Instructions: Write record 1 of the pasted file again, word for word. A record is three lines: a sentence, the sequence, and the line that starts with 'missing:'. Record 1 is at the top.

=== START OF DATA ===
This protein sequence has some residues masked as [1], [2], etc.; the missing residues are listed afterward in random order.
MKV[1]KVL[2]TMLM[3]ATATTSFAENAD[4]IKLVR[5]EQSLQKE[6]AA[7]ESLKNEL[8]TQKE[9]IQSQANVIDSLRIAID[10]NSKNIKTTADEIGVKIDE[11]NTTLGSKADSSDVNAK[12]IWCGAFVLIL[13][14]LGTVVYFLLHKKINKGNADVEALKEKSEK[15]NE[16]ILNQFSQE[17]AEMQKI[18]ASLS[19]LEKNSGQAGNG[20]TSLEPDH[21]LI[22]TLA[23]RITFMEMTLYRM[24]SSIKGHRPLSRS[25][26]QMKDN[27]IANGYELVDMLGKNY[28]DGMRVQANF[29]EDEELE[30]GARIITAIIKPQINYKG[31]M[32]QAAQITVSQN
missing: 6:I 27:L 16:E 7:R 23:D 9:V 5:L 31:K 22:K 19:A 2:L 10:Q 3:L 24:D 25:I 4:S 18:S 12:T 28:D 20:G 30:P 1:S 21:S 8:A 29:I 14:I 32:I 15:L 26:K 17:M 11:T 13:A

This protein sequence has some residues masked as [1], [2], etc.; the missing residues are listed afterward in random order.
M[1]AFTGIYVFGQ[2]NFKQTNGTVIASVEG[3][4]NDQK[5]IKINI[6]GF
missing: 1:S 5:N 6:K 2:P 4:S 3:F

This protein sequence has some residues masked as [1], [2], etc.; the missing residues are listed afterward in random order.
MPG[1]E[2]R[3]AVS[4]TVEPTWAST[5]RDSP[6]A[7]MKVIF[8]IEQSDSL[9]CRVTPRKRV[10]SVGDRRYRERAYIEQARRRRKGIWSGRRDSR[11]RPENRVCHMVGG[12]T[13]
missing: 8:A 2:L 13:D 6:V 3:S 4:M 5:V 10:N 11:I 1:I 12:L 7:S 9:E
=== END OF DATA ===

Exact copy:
This protein sequence has some residues masked as [1], [2], etc.; the missing residues are listed afterward in random order.
MKV[1]KVL[2]TMLM[3]ATATTSFAENAD[4]IKLVR[5]EQSLQKE[6]AA[7]ESLKNEL[8]TQKE[9]IQSQANVIDSLRIAID[10]NSKNIKTTADEIGVKIDE[11]NTTLGSKADSSDVNAK[12]IWCGAFVLIL[13][14]LGTVVYFLLHKKINKGNADVEALKEKSEK[15]NE[16]ILNQFSQE[17]AEMQKI[18]ASLS[19]LEKNSGQAGNG[20]TSLEPDH[21]LI[22]TLA[23]RITFMEMTLYRM[24]SSIKGHRPLSRS[25][26]QMKDN[27]IANGYELVDMLGKNY[28]DGMRVQANF[29]EDEELE[30]GARIITAIIKPQINYKG[31]M[32]QAAQITVSQN
missing: 6:I 27:L 16:E 7:R 23:D 9:V 5:L 31:K 22:K 19:A 2:L 10:Q 3:L 24:D 25:I 4:S 18:S 12:T 28:D 20:G 30:P 1:S 21:S 8:A 29:I 14:I 32:I 15:L 26:K 17:M 11:T 13:A